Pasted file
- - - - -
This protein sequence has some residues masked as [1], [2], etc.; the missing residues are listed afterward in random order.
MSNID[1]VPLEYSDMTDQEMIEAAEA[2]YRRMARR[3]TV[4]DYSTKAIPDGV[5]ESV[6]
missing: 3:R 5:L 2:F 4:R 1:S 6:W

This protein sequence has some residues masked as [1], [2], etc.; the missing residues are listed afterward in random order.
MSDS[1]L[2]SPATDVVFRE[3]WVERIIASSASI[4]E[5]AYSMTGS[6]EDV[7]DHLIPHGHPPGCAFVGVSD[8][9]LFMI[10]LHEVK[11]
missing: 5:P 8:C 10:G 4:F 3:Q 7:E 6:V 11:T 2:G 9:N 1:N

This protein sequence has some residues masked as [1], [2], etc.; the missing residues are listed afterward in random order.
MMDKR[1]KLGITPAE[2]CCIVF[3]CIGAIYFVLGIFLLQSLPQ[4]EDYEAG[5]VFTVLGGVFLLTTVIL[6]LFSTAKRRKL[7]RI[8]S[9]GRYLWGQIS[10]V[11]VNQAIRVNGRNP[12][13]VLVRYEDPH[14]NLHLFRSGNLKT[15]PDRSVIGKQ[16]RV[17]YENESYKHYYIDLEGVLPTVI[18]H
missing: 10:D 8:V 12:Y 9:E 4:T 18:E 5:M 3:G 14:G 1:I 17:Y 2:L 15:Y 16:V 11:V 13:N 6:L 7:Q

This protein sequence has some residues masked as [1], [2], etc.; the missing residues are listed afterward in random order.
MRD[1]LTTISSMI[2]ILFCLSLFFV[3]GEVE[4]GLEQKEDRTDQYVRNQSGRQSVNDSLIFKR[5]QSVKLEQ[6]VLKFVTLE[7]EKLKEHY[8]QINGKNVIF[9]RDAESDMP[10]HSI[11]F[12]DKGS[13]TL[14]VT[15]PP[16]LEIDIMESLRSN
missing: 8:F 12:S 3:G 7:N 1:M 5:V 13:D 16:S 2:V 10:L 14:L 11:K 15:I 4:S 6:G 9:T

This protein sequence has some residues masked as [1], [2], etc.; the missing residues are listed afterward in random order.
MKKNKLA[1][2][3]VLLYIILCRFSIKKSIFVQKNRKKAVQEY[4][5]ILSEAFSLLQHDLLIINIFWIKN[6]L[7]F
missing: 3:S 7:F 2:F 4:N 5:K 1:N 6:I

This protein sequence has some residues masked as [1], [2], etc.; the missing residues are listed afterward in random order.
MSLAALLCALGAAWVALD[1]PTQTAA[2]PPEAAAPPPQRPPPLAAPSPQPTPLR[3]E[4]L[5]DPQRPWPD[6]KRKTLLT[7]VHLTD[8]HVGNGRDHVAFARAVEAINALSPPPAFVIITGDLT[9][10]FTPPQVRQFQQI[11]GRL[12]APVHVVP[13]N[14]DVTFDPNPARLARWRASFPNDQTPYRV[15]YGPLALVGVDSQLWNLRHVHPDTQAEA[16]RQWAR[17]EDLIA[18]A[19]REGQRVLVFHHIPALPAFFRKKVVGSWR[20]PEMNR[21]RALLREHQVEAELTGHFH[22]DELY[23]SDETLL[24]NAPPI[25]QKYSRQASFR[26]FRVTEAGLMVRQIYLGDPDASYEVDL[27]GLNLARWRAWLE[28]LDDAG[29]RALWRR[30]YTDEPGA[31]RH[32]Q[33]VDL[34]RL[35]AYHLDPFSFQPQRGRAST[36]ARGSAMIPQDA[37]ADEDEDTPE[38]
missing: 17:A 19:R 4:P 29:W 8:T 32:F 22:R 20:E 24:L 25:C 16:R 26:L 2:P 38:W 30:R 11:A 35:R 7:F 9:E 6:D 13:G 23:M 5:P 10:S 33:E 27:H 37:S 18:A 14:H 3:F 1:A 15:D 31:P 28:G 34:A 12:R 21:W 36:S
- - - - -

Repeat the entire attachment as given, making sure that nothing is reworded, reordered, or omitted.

This protein sequence has some residues masked as [1], [2], etc.; the missing residues are listed afterward in random order.
MSNID[1]VPLEYSDMTDQEMIEAAEA[2]YRRMARR[3]TV[4]DYSTKAIPDGV[5]ESV[6]
missing: 3:R 5:L 2:F 4:R 1:S 6:W

This protein sequence has some residues masked as [1], [2], etc.; the missing residues are listed afterward in random order.
MSDS[1]L[2]SPATDVVFRE[3]WVERIIASSASI[4]E[5]AYSMTGS[6]EDV[7]DHLIPHGHPPGCAFVGVSD[8][9]LFMI[10]LHEVK[11]
missing: 5:P 8:C 10:G 4:F 3:Q 7:E 6:V 11:T 2:G 9:N 1:N

This protein sequence has some residues masked as [1], [2], etc.; the missing residues are listed afterward in random order.
MMDKR[1]KLGITPAE[2]CCIVF[3]CIGAIYFVLGIFLLQSLPQ[4]EDYEAG[5]VFTVLGGVFLLTTVIL[6]LFSTAKRRKL[7]RI[8]S[9]GRYLWGQIS[10]V[11]VNQAIRVNGRNP[12][13]VLVRYEDPH[14]NLHLFRSGNLKT[15]PDRSVIGKQ[16]RV[17]YENESYKHYYIDLEGVLPTVI[18]H
missing: 10:D 8:V 12:Y 9:E 4:T 18:E 5:M 3:G 14:G 1:I 17:Y 2:L 15:Y 16:V 11:V 13:N 6:L 7:Q

This protein sequence has some residues masked as [1], [2], etc.; the missing residues are listed afterward in random order.
MRD[1]LTTISSMI[2]ILFCLSLFFV[3]GEVE[4]GLEQKEDRTDQYVRNQSGRQSVNDSLIFKR[5]QSVKLEQ[6]VLKFVTLE[7]EKLKEHY[8]QINGKNVIF[9]RDAESDMP[10]HSI[11]F[12]DKGS[13]TL[14]VT[15]PP[16]LEIDIMESLRSN
missing: 8:F 12:S 3:G 7:N 1:M 5:V 13:D 16:S 2:V 10:L 14:L 11:K 15:I 4:S 6:G 9:T

This protein sequence has some residues masked as [1], [2], etc.; the missing residues are listed afterward in random order.
MKKNKLA[1][2][3]VLLYIILCRFSIKKSIFVQKNRKKAVQEY[4][5]ILSEAFSLLQHDLLIINIFWIKN[6]L[7]F
missing: 3:S 7:F 2:F 4:N 5:K 1:N 6:I

This protein sequence has some residues masked as [1], [2], etc.; the missing residues are listed afterward in random order.
MSLAALLCALGAAWVALD[1]PTQTAA[2]PPEAAAPPPQRPPPLAAPSPQPTPLR[3]E[4]L[5]DPQRPWPD[6]KRKTLLT[7]VHLTD[8]HVGNGRDHVAFARAVEAINALSPPPAFVIITGDLT[9][10]FTPPQVRQFQQI[11]GRL[12]APVHVVP[13]N[14]DVTFDPNPARLARWRASFPNDQTPYRV[15]YGPLALVGVDSQLWNLRHVHPDTQAEA[16]RQWAR[17]EDLIA[18]A[19]REGQRVLVFHHIPALPAFFRKKVVGSWR[20]PEMNR[21]RALLREHQVEAELTGHFH[22]DELY[23]SDETLL[24]NAPPI[25]QKYSRQASFR[26]FRVTEAGLMVRQIYLGDPDASYEVDL[27]GLNLARWRAWLE[28]LDDAG[29]RALWRR[30]YTDEPGA[31]RH[32]Q[33]VDL[34]RL[35]AYHLDPFSFQPQRGRAST[36]ARGSAMIPQDA[37]ADEDEDTPE[38]
missing: 17:A 19:R 4:P 29:W 8:T 32:F 22:R 20:E 24:L 25:C 16:R 26:L 2:P 38:W 30:R 11:A 35:R 7:F 9:E 6:D 13:G 23:M 5:P 10:S 33:E 27:H 37:S 18:A 14:H 3:F 1:A 15:D 31:P 28:G 34:A 12:R 21:W 36:S